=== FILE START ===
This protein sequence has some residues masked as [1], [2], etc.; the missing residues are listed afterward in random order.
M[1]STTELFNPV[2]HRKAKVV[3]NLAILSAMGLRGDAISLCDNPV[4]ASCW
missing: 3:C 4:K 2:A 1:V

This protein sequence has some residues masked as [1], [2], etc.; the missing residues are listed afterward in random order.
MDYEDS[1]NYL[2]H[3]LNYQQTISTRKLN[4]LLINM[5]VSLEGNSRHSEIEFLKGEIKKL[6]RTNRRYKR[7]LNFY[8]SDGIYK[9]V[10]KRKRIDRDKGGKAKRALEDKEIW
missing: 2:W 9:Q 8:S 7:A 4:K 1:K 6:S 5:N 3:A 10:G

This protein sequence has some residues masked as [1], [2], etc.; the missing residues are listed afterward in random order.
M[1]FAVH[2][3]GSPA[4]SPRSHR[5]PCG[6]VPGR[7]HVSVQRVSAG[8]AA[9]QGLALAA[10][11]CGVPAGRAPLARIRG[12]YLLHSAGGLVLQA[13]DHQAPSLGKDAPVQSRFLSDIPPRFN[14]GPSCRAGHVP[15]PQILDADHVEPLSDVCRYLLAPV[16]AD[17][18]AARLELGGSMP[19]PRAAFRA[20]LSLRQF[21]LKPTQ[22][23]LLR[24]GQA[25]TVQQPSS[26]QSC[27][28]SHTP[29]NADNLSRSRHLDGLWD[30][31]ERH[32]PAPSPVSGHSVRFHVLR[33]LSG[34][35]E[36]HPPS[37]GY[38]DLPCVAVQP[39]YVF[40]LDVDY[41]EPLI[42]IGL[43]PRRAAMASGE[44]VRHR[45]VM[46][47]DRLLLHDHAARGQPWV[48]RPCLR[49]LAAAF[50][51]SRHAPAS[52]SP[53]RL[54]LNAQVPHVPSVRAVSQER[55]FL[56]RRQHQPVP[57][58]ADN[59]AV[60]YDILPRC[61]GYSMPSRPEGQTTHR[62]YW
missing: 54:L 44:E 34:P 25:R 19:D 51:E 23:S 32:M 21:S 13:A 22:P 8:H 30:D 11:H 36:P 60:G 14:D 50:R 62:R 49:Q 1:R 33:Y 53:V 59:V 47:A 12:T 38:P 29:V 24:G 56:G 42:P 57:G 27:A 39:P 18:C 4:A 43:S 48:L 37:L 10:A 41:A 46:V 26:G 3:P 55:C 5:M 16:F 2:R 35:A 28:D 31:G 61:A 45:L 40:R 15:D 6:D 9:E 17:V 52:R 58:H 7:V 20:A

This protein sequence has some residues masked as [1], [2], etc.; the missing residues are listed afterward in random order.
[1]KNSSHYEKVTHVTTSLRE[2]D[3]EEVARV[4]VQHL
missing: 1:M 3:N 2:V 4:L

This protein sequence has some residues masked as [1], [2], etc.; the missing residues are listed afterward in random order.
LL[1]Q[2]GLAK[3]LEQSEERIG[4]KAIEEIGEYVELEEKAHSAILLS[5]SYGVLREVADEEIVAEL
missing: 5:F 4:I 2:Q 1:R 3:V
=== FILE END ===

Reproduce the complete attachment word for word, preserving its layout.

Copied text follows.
This protein sequence has some residues masked as [1], [2], etc.; the missing residues are listed afterward in random order.
M[1]STTELFNPV[2]HRKAKVV[3]NLAILSAMGLRGDAISLCDNPV[4]ASCW
missing: 3:C 4:K 2:A 1:V

This protein sequence has some residues masked as [1], [2], etc.; the missing residues are listed afterward in random order.
MDYEDS[1]NYL[2]H[3]LNYQQTISTRKLN[4]LLINM[5]VSLEGNSRHSEIEFLKGEIKKL[6]RTNRRYKR[7]LNFY[8]SDGIYK[9]V[10]KRKRIDRDKGGKAKRALEDKEIW
missing: 2:W 9:Q 8:S 7:A 4:K 1:K 6:S 5:N 3:A 10:G

This protein sequence has some residues masked as [1], [2], etc.; the missing residues are listed afterward in random order.
M[1]FAVH[2][3]GSPA[4]SPRSHR[5]PCG[6]VPGR[7]HVSVQRVSAG[8]AA[9]QGLALAA[10][11]CGVPAGRAPLARIRG[12]YLLHSAGGLVLQA[13]DHQAPSLGKDAPVQSRFLSDIPPRFN[14]GPSCRAGHVP[15]PQILDADHVEPLSDVCRYLLAPV[16]AD[17][18]AARLELGGSMP[19]PRAAFRA[20]LSLRQF[21]LKPTQ[22][23]LLR[24]GQA[25]TVQQPSS[26]QSC[27][28]SHTP[29]NADNLSRSRHLDGLWD[30][31]ERH[32]PAPSPVSGHSVRFHVLR[33]LSG[34][35]E[36]HPPS[37]GY[38]DLPCVAVQP[39]YVF[40]LDVDY[41]EPLI[42]IGL[43]PRRAAMASGE[44]VRHR[45]VM[46][47]DRLLLHDHAARGQPWV[48]RPCLR[49]LAAAF[50][51]SRHAPAS[52]SP[53]RL[54]LNAQVPHVPSVRAVSQER[55]FL[56]RRQHQPVP[57][58]ADN[59]AV[60]YDILPRC[61]GYSMPSRPEGQTTHR[62]YW
missing: 54:L 44:E 34:P 25:R 19:D 51:E 23:S 32:M 21:S 13:A 22:P 8:H 30:D 11:H 36:P 60:G 14:D 50:R 62:R 49:Q 1:R 33:Y 53:V 59:V 47:A 12:T 38:P 29:V 24:G 56:G 42:P 57:G 27:A 39:P 18:C 4:A 43:S 48:L 37:L 10:A 41:A 46:V 26:G 3:P 55:C 5:M 16:F 2:R 35:A 28:D 31:G 61:A 45:L 40:R 15:D 6:D 9:E 17:V 52:R 58:H 7:V 20:A

This protein sequence has some residues masked as [1], [2], etc.; the missing residues are listed afterward in random order.
[1]KNSSHYEKVTHVTTSLRE[2]D[3]EEVARV[4]VQHL
missing: 1:M 3:N 2:V 4:L

This protein sequence has some residues masked as [1], [2], etc.; the missing residues are listed afterward in random order.
LL[1]Q[2]GLAK[3]LEQSEERIG[4]KAIEEIGEYVELEEKAHSAILLS[5]SYGVLREVADEEIVAEL
missing: 5:F 4:I 2:Q 1:R 3:V